Posts Tagged: "patent eligibility"

SCOTUS Requests Response in CareDx Eligibility Petition Following Michel/ Duffy Brief

Last week, retired U.S. Court of Appeals for the Federal Circuit (CAFC) Chief Judge Paul Michel and law professor John F. Duffy filed an amicus brief with the U.S. Supreme Court in support of CareDx, Inc. and the Board of Trustees of the Leland Stanford Junior University. The company and university are asking the Supreme Court to review a 2022 decision invalidating claims of its patents directed to detection levels of donor cell-free DNA (cfDNA) in the blood of an organ transplant patient. In the amicus brief, Michel and Duffy wrote, “this case concerns [us] because it represents a continuing trend of uncertainty and inconsistency in patent-eligibility jurisprudence…The outcome undermines the innovation promoting goals of U.S. patent law.”

Michel Puts Hope in ‘Imminent’ Patent Bills Following SCOTUS Eligibility Denials

On day one of IPWatchdog’s Patent Litigation Masters program yesterday, the U.S. Supreme Court denied two patent eligibility cases that the U.S. Solicitor General had recommended granting. The denials make it fairly clear that the High Court is not interested in helping to resolve the current problems with U.S. patent eligibility law, which generally have to do with a lack of clarity, arguably fostered by many of the Court’s own precedents. Following the last panel of the day on Monday, in which speakers discussed ways to improve and streamline patent enforcement in America, retired U.S. Court of Appeals for the Federal Circuit Chief Judge Paul Michel told IPWatchdog he thinks the Supreme Court’s refusal to take up patent eligibility is self-serving. “I think the Court doesn’t want to admit they messed up the law in the four decisions – Bilski, Myriad, Mayo and Alice. They don’t even admit that it’s a big problem, but it is a huge problem, and everybody in the patent world knows it’s a huge problem,” Michel said.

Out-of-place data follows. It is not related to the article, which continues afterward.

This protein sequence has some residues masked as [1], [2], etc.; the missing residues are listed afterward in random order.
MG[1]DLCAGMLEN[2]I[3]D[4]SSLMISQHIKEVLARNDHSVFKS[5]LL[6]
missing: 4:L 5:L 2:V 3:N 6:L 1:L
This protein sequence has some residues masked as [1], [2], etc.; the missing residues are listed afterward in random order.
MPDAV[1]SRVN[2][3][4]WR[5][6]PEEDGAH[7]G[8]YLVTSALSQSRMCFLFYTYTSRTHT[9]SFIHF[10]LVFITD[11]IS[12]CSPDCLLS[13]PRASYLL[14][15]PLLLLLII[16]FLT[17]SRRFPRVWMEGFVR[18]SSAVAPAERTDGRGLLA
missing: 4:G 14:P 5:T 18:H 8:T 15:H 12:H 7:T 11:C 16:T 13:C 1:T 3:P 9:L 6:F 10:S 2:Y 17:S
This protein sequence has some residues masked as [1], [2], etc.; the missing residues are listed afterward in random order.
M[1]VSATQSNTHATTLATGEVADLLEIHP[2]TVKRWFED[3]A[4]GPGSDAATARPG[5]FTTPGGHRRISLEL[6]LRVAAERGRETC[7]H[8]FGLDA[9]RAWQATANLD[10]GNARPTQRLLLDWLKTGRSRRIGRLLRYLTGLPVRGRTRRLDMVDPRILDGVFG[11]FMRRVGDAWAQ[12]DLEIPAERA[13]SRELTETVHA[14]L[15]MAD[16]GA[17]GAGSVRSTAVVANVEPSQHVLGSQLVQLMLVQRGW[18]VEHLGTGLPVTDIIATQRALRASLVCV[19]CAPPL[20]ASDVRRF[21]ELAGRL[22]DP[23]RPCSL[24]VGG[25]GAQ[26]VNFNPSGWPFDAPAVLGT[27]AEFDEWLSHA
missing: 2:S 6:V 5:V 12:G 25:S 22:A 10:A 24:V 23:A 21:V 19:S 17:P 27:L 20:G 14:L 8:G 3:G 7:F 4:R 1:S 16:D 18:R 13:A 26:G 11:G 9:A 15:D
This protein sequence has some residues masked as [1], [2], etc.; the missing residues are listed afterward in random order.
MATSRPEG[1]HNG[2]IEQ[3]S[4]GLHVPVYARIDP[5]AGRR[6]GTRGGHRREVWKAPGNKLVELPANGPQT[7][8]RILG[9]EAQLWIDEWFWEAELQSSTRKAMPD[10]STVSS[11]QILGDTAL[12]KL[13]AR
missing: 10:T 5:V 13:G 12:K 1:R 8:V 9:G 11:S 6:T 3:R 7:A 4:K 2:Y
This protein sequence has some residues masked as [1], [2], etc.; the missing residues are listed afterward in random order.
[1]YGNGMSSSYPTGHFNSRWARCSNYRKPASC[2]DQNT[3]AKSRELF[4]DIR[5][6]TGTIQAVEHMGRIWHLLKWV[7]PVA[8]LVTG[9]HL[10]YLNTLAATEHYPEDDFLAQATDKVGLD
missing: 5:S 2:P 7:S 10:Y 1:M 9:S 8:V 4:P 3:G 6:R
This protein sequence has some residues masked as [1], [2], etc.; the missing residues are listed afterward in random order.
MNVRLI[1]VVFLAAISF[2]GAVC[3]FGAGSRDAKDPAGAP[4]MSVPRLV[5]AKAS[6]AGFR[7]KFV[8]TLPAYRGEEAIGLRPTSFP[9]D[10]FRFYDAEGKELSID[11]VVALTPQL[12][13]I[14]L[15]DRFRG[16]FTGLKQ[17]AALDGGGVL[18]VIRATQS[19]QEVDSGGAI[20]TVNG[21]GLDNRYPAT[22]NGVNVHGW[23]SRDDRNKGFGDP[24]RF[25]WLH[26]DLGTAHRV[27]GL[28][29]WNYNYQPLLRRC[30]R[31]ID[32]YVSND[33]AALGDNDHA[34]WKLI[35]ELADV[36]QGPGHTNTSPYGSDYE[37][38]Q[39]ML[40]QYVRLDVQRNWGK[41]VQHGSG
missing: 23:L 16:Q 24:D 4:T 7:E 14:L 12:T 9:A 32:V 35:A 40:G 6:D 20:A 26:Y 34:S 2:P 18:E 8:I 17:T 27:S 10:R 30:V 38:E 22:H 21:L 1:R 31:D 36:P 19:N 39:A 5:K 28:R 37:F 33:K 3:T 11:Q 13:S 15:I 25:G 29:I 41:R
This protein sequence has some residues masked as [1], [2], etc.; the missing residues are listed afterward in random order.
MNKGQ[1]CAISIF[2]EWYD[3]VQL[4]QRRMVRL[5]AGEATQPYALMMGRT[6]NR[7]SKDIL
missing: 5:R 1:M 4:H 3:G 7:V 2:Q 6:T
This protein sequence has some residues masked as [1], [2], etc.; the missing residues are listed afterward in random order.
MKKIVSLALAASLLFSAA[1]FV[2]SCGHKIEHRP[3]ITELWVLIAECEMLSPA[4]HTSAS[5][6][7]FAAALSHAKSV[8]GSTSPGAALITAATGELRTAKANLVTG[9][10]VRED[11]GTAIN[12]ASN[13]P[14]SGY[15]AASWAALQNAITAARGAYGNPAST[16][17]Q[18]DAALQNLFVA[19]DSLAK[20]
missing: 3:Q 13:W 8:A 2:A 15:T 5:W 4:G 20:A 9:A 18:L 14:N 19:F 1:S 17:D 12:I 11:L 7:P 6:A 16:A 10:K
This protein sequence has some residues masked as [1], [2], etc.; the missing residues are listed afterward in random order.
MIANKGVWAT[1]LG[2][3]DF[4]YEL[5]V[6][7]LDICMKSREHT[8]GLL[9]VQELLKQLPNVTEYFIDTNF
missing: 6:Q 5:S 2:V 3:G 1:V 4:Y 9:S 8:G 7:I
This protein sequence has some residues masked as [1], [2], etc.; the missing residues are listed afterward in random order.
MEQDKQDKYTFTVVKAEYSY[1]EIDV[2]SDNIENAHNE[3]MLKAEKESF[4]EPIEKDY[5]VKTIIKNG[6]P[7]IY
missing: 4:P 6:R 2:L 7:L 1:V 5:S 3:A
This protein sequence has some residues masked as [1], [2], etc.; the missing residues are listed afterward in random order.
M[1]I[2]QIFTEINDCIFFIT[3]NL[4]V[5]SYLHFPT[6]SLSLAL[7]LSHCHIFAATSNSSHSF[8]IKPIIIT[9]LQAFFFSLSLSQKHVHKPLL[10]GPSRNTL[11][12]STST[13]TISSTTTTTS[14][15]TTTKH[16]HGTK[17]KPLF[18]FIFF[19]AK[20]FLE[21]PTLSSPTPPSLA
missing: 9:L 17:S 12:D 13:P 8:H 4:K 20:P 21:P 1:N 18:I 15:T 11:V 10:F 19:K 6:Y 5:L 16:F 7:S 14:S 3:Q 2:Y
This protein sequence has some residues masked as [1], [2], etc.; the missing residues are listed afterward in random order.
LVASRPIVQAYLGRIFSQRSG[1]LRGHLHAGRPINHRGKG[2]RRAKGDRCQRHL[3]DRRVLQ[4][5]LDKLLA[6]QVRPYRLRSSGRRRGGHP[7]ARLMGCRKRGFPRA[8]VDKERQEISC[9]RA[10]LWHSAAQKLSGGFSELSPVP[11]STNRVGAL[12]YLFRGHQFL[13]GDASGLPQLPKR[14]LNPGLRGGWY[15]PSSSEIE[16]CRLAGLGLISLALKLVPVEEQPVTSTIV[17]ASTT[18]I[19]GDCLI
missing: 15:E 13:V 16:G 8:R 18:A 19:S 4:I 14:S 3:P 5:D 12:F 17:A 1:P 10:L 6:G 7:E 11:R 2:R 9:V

SCOTUS Kills Hope for Eligibility Certainty and Nixes Teva’s ‘Skinny Label’ Appeal

On May 15, the U.S. Supreme Court issued an order list denying petitions for writ of certiorari filed to appeal several patent rulings, including a pair of 35 U.S.C. § 101 subject matter eligibility cases that the U.S. Solicitor General previously urged the nation’s highest court to hear. The Supreme Court also denied Teva Pharmaceuticals’ petition to review its appeal of the Federal Circuit’s “skinny label” induced infringement ruling over its generic version of carvedilol. While the full Court denied certiorari to these cases, the order list notes that Associate Justice Brett Kavanaugh would have granted cert to these three petitions.

Recapping Eight Years of the Patent Eligibility Mess: Clearly, It’s Past Time for the Supreme Court or Congress to Provide Clarity

Last month, the U.S. Department of Justice filed an amicus brief with the Supreme Court urging the Court to accept a certiorari case relating to patent eligibility. See Interactive Wearables, LLC v. Polar Electro Oy, et al, and David A. Tropp v. Travel Sentry, Inc., Nos. 21-1281 and 22-22. In each of these cases, which were separate from one another, the U.S. Court of Appeals for the Federal Circuit ruled the patents to be ineligible as being abstract ideas, and thus an exception to Section 101 patentable subject matter. This amicus brief follows an earlier amicus brief from the Justice Department, in May 2022, also supporting the petition for certiorari on a patent found by the Federal Circuit to be an abstract idea, and therefore not patentable under Section 101.